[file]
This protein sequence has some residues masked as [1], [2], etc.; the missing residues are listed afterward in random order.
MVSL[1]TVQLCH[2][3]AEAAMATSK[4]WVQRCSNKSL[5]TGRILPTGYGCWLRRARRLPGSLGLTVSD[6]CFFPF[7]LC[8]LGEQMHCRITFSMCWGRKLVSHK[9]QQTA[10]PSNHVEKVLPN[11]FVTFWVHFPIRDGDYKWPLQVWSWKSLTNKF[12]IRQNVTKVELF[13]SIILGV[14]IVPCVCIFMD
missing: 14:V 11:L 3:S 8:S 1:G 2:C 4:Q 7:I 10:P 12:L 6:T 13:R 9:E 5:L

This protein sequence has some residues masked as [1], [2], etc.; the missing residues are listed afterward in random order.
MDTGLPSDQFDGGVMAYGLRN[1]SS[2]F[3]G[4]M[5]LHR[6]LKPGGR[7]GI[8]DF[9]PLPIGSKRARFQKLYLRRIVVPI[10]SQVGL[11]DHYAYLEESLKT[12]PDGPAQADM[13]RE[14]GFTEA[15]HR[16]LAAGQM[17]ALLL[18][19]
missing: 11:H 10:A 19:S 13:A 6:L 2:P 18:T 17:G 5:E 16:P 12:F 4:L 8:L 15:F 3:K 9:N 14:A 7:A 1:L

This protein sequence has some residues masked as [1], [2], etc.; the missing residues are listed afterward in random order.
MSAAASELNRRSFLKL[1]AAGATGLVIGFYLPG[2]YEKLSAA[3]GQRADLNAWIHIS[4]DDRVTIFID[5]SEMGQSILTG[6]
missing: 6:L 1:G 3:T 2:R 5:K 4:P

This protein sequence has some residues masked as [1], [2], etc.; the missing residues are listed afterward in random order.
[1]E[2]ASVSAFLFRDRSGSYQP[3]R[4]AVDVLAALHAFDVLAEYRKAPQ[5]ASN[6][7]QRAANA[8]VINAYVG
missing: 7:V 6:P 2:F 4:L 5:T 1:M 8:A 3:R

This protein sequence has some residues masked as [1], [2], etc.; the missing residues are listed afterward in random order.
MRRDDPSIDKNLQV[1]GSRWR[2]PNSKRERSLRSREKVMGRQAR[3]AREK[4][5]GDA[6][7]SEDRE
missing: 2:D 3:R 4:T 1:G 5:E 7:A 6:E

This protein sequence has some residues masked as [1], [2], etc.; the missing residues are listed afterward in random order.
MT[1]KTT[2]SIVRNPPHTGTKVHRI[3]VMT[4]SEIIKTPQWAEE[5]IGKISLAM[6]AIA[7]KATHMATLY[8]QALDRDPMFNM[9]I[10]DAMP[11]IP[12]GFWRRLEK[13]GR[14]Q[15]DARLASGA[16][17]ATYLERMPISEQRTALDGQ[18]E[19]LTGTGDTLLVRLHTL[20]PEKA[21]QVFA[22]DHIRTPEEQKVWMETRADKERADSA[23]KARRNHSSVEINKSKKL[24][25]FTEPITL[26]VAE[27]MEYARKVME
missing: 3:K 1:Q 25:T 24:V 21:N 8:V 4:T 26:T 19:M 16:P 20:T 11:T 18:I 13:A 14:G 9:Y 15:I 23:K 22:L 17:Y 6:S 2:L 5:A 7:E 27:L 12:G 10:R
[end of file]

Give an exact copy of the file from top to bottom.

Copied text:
This protein sequence has some residues masked as [1], [2], etc.; the missing residues are listed afterward in random order.
MVSL[1]TVQLCH[2][3]AEAAMATSK[4]WVQRCSNKSL[5]TGRILPTGYGCWLRRARRLPGSLGLTVSD[6]CFFPF[7]LC[8]LGEQMHCRITFSMCWGRKLVSHK[9]QQTA[10]PSNHVEKVLPN[11]FVTFWVHFPIRDGDYKWPLQVWSWKSLTNKF[12]IRQNVTKVELF[13]SIILGV[14]IVPCVCIFMD
missing: 14:V 11:L 3:S 8:S 1:G 2:C 4:Q 7:I 10:P 12:L 6:T 13:R 9:E 5:L

This protein sequence has some residues masked as [1], [2], etc.; the missing residues are listed afterward in random order.
MDTGLPSDQFDGGVMAYGLRN[1]SS[2]F[3]G[4]M[5]LHR[6]LKPGGR[7]GI[8]DF[9]PLPIGSKRARFQKLYLRRIVVPI[10]SQVGL[11]DHYAYLEESLKT[12]PDGPAQADM[13]RE[14]GFTEA[15]HR[16]LAAGQM[17]ALLL[18][19]
missing: 11:H 10:A 19:S 13:A 6:L 2:P 18:T 17:G 5:E 16:P 12:F 4:L 8:L 15:F 3:K 9:N 14:A 7:A 1:L

This protein sequence has some residues masked as [1], [2], etc.; the missing residues are listed afterward in random order.
MSAAASELNRRSFLKL[1]AAGATGLVIGFYLPG[2]YEKLSAA[3]GQRADLNAWIHIS[4]DDRVTIFID[5]SEMGQSILTG[6]
missing: 6:L 1:G 3:T 2:R 5:K 4:P

This protein sequence has some residues masked as [1], [2], etc.; the missing residues are listed afterward in random order.
[1]E[2]ASVSAFLFRDRSGSYQP[3]R[4]AVDVLAALHAFDVLAEYRKAPQ[5]ASN[6][7]QRAANA[8]VINAYVG
missing: 7:V 6:P 2:F 4:L 5:T 1:M 8:A 3:R

This protein sequence has some residues masked as [1], [2], etc.; the missing residues are listed afterward in random order.
MRRDDPSIDKNLQV[1]GSRWR[2]PNSKRERSLRSREKVMGRQAR[3]AREK[4][5]GDA[6][7]SEDRE
missing: 2:D 3:R 4:T 1:G 5:E 7:A 6:E

This protein sequence has some residues masked as [1], [2], etc.; the missing residues are listed afterward in random order.
MT[1]KTT[2]SIVRNPPHTGTKVHRI[3]VMT[4]SEIIKTPQWAEE[5]IGKISLAM[6]AIA[7]KATHMATLY[8]QALDRDPMFNM[9]I[10]DAMP[11]IP[12]GFWRRLEK[13]GR[14]Q[15]DARLASGA[16][17]ATYLERMPISEQRTALDGQ[18]E[19]LTGTGDTLLVRLHTL[20]PEKA[21]QVFA[22]DHIRTPEEQKVWMETRADKERADSA[23]KARRNHSSVEINKSKKL[24][25]FTEPITL[26]VAE[27]MEYARKVME
missing: 3:K 1:Q 25:T 24:V 21:N 8:V 4:T 26:T 19:M 16:P 20:T 11:T 18:I 13:A 14:G 9:Y 15:I 23:K 22:L 17:Y 6:S 2:L 5:A 7:E 27:L 12:G 10:R